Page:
Sanofi, Regeneron pay $67M for a shortcut in the blockbuster PCSK9 race with Amgen

Sanofi ($SNY) and Regeneron ($REGN) just stole a march on Amgen ($AMGN) in the race to get a PCSK9 cardio drug through the FDA and onto the market. The two companies revealed Wednesday evening that they had picked up a priority review voucher BioMarin ($BMRN) had won for a recent rare disease drug approval, paying $67.5 million for the regulatory shortcut. They'll split the cost and share in the benefit, shaving four months off the regulatory review time for alirocumab.

The deal offers Sanofi and Renegeron a shortcut at the FDA that cuts the regulatory review period from 10 months down to 6 months. That could make a big difference, given that Amgen is looking to file evolocumab in the third quarter, with Sanofi and Regeneron now looking toward the fourth quarter.

Earlier today, Sanofi and Regeneron offered late-stage data from a slew of Phase III studies for their drug. The data created a foundation for a regulatory submission at the FDA, while suggesting that the therapy may also ultimately help prevent cardiovascular events such as heart attacks and strokes. Clear evidence of cardiovascular benefits, however, will take considerably longer to nail down as investigators focus for now on cholesterol. Amgen, meanwhile, has been racking up one Phase III success after the next on evolocumab, a PCSK9 blocker that has been clearing LDL cholesterol from the blood.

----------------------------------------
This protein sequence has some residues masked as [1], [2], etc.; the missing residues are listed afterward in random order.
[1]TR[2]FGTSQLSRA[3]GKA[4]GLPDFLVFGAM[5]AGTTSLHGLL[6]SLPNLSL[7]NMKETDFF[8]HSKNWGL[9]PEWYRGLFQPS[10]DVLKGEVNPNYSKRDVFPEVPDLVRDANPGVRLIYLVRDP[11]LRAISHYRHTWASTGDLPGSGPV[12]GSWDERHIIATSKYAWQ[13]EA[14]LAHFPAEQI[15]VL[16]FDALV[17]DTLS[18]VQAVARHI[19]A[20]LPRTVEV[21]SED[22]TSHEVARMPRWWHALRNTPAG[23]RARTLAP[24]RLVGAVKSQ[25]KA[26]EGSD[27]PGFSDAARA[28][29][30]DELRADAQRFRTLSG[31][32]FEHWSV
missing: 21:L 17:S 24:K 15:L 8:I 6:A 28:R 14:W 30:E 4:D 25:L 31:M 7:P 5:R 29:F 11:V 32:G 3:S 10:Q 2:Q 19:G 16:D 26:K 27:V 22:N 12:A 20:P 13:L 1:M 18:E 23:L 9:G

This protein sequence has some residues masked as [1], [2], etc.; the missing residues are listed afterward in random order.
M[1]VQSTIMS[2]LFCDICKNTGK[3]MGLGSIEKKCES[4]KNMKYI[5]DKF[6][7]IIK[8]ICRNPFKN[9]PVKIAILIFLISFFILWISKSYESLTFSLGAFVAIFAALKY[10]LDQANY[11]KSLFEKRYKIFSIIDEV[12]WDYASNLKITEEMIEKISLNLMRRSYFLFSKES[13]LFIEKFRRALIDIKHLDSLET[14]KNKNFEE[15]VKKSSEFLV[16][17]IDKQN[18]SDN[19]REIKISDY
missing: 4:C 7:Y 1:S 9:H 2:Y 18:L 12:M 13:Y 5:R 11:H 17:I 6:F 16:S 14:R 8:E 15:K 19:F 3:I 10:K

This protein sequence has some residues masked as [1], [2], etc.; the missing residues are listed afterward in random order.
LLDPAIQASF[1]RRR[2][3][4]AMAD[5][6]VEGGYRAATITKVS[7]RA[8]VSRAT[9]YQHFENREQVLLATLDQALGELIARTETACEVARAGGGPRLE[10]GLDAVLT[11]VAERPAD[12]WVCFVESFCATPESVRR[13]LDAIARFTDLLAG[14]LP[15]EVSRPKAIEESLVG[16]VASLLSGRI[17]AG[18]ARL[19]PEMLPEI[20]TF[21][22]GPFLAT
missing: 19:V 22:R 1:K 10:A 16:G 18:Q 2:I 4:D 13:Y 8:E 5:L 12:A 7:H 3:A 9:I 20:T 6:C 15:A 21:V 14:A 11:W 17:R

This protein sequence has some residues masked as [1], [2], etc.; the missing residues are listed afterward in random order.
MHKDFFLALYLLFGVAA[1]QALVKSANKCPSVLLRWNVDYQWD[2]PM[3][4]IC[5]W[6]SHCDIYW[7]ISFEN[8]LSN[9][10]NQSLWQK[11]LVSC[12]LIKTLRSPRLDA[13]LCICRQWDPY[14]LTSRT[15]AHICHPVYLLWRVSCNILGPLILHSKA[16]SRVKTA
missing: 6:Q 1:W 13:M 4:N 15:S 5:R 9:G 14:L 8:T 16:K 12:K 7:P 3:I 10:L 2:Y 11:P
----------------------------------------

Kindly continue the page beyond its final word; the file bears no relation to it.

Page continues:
If both drugs are approved, you can expect to see a big marketing showdown among a large patient group that includes people at risk of a cardio event, especially those patients whose cholesterol levels remain stubbornly resistant to the cheap, commercially available therapies already on the market.

EvaluatePharma expects this to pan out as a near draw on the sales side between Amgen and Sanofi, which in particular needs to see some new approvals after experiencing setbacks for its own in-house pipeline work. Both PCSK9 drugs are expected to earn a little more than a billion dollars a year, putting them in the blockbuster club, though some analysts have speculated that peak sales could go much higher.

Technically, a subsidiary, Regeneron Ireland, is buying the voucher from BioMarin, which obtained it through the FDA's Rare Pediatric Disease Priority Review Voucher Program after winning an OK for Vimizim, a new biological product for patients with Mucopolysaccharidosis type IVA, also known as Morquio A syndrome. BioMarin CEO Jean-Jacques Bienaimé says he expects to use the cash to reinvest in rare disease drugs.

Depending on who you talk to, this could be a $10 billion drug class in its own right. But the FDA has made it abundantly clear that it expects to see a mountain of human data on efficacy and safety before it agrees to provide an OK for marketing the therapy to a large audience. Pfizer, meanwhile, is bringing up the rear with a trademark case of slow-motion R&D syndrome.

One potential stumbling block: neurocognitive impairment. Investors experienced a bad case of vertigo after Sanofi recently revealed that the FDA wants everyone in the field to track cases of "fuzzy thinking" among patients. Cholesterol drugs have been linked to confusion before, but generally it's been quickly treated by getting the patients off the drug.

"The priority review voucher program was established to provide incentives that would enhance innovation in key areas of unmet patient need," said Dr. Ned Braunstein, vice president of regulatory affairs at Regeneron. "Our decision to acquire and leverage the voucher is clear evidence that this program is a valuable incentive for biopharmaceutical companies."

- here's the release